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How Do Chia Seeds Help Fight Diabetes?

Sailee Kale
Chia seeds (Salvia hispanica) are known for their nutritional properties hence, consuming them can help treat a variety of ailments. Let us see how chia seeds can help fight diabetes.
Chia is indigenous to Central America, mainly Mexico and Guatemala. This flowering plant was once one of the most important crops cultivated by the ancient Aztecs and Mayas, and its seeds are eaten widely in different forms even today.
The seeds, which are tiny and oval-shaped and can range in color from brown, gray, black to even white, yield an oil which is rich in alpha-linolenic acid, an omega-3 fatty acid. The seeds can be eaten raw, and can be cooked with water to prepare porridge.
Finely ground chia seeds are also added to breads and cakes. The health benefits of these seeds are numerous, they are full of antioxidants, and they contain an abundance of essential minerals including phosphorus, calcium, manganese, and potassium. These seeds contain an oil which is known to repel insects, and thus these seeds are usually free of pesticides.

Using Chia Seeds to Fight Diabetes

Diabetes, afflicting more than 2% of the population worldwide, is a chronic ailment characterized by high levels of glucose in the blood. People detected with diabetes need to make certain dietary changes. Carbohydrates can make the blood sugar level rise faster than fibers, proteins or fats.
Diabetics should cut back on excess carbohydrate intake and include more of proteins and fibers which can help to keep their blood sugar levels in check. Chia is high in proteins, and low in fats and carbohydrates. These seeds are hydrophilic in nature, meaning they can absorb water many times their own weight.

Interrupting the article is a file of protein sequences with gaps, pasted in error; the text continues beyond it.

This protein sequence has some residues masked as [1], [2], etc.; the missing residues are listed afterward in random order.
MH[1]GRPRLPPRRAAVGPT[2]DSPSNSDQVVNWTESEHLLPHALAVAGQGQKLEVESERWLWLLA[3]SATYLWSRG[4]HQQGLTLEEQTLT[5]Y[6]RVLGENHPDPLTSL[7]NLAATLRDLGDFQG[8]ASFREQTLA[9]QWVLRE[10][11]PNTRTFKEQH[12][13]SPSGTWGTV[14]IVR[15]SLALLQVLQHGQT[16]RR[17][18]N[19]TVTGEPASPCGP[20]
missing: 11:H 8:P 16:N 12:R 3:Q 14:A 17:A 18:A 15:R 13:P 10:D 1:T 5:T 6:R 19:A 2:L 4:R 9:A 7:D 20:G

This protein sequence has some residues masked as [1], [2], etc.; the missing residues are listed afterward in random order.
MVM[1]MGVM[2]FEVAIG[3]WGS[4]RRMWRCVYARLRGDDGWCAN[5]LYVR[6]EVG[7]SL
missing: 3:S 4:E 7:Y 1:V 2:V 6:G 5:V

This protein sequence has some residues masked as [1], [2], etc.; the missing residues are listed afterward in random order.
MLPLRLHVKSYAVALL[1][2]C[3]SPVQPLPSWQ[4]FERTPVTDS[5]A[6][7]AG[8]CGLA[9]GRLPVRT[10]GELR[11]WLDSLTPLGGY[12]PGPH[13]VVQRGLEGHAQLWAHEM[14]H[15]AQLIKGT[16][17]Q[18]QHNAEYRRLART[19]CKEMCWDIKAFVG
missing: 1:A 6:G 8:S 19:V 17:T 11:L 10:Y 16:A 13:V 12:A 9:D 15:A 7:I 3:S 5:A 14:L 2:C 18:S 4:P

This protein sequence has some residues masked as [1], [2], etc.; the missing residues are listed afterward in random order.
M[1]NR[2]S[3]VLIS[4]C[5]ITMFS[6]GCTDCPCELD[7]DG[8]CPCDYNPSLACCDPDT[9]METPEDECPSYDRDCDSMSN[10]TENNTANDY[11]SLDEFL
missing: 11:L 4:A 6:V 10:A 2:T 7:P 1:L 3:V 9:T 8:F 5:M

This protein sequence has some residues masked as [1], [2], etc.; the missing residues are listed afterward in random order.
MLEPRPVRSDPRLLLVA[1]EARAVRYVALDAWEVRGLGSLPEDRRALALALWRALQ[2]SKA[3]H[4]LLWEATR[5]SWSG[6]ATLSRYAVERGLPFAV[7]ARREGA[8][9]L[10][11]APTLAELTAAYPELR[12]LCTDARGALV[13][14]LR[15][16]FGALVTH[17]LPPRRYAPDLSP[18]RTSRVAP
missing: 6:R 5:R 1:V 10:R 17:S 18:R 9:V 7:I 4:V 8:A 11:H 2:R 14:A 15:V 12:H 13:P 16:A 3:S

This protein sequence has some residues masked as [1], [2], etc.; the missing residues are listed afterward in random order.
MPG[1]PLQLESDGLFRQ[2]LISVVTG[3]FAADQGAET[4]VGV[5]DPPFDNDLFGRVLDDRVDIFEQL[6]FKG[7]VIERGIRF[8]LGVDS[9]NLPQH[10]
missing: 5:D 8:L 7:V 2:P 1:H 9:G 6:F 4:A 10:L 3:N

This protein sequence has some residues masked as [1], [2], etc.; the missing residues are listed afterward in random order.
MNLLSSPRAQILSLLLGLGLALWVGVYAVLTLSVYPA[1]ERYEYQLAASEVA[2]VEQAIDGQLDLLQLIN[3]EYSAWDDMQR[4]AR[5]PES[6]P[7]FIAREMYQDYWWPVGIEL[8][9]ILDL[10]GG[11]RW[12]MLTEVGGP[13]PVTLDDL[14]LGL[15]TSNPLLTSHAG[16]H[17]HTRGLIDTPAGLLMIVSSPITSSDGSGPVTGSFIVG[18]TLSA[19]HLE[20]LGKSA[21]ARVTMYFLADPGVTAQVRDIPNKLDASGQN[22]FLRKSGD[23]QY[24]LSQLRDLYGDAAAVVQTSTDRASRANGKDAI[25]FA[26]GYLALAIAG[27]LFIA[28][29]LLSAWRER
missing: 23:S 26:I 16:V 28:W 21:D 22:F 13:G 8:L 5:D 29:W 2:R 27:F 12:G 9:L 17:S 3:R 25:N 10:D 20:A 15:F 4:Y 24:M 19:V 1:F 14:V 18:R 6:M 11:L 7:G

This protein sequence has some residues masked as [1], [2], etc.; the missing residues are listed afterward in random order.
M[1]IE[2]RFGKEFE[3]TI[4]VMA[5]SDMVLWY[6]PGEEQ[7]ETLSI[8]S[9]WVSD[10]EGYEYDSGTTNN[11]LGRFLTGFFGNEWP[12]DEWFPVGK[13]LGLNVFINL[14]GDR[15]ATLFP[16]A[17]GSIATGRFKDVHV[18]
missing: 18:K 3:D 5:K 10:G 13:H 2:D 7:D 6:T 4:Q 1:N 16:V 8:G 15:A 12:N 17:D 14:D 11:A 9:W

So when you consume seeds of chia, they form a viscous gel, and this retards the processing of food in the body. This in turn regulates food absorption. It also slows down the conversion of carbohydrates to sugar, an essential factor concerning diabetes.
Another benefit of chia seeds is their ability to control insulin resistance. Insulin is the hormone that transports the sugar (glucose) from the blood into the muscles and the liver where it can be utilized by the body as fuel.
With the insulin level in check, the sudden spikes in glucose levels are evened out, stabilizing the metabolism. Since the release of sugar is now controlled, you feel fuller and energetic for a longer period of time, thereby reducing food cravings.
A majority of people who suffer from diabetes suffer from type 2 diabetes, and it is more commonly seen in overweight people. Adding chia to the diet is an excellent way to lose weight. Being rich in dietary fiber and with their tendency to retain water, they fill you up faster and suppress appetite, curbing the desire to munch on unhealthy snacks.
Unlike other grains, even a small amount of chia provides your body with enough fiber for a day. So including these seeds is beneficial, especially for diabetics, as just eating a small quantity of fiber-rich food can help you lose the extra flab.
A lot of people suffering from diabetes also have high blood pressure and increase in cholesterol levels, a precursor to cardiovascular disease. Eating chia provides your body with a healthy dose of alpha-linolenic acid, the heart-friendly omega-3 fatty acid found abundantly in them, which can improve cardiovascular health.
This fatty acid also helps prevent the deposit of cholesterol and other fatty materials on the arteries, which can lead to atherosclerosis. Thus consuming seeds of chia leads to lesser amounts of fat accumulation in the body by keeping a check on the level of triglycerides and cholesterol.
With so many health benefits to boast of, it's hardly any wonder that these tiny seeds were considered to be of utmost significance by the ancient Mesoamericans. But you should be aware that chia seeds alone cannot fight diabetes. Treating diabetes means making a lot of adjustments to your lifestyle and food habits.
It is equally important to follow all medication as advised by your doctor and exercise on a regular basis. But the addition of these seeds in your daily diet will go a long way in dealing with diabetes.
As they have a very long shelf life, storing them is not a hassle. They also do not have a unique taste of their own, so you can eat them in a variety of ways, by means of a porridge, or eating them raw just by sprinkling them over salads, soups, and yogurt. A powerhouse of nutrients, incorporating this superfood in your diet can definitely bring about a positive change in your overall health.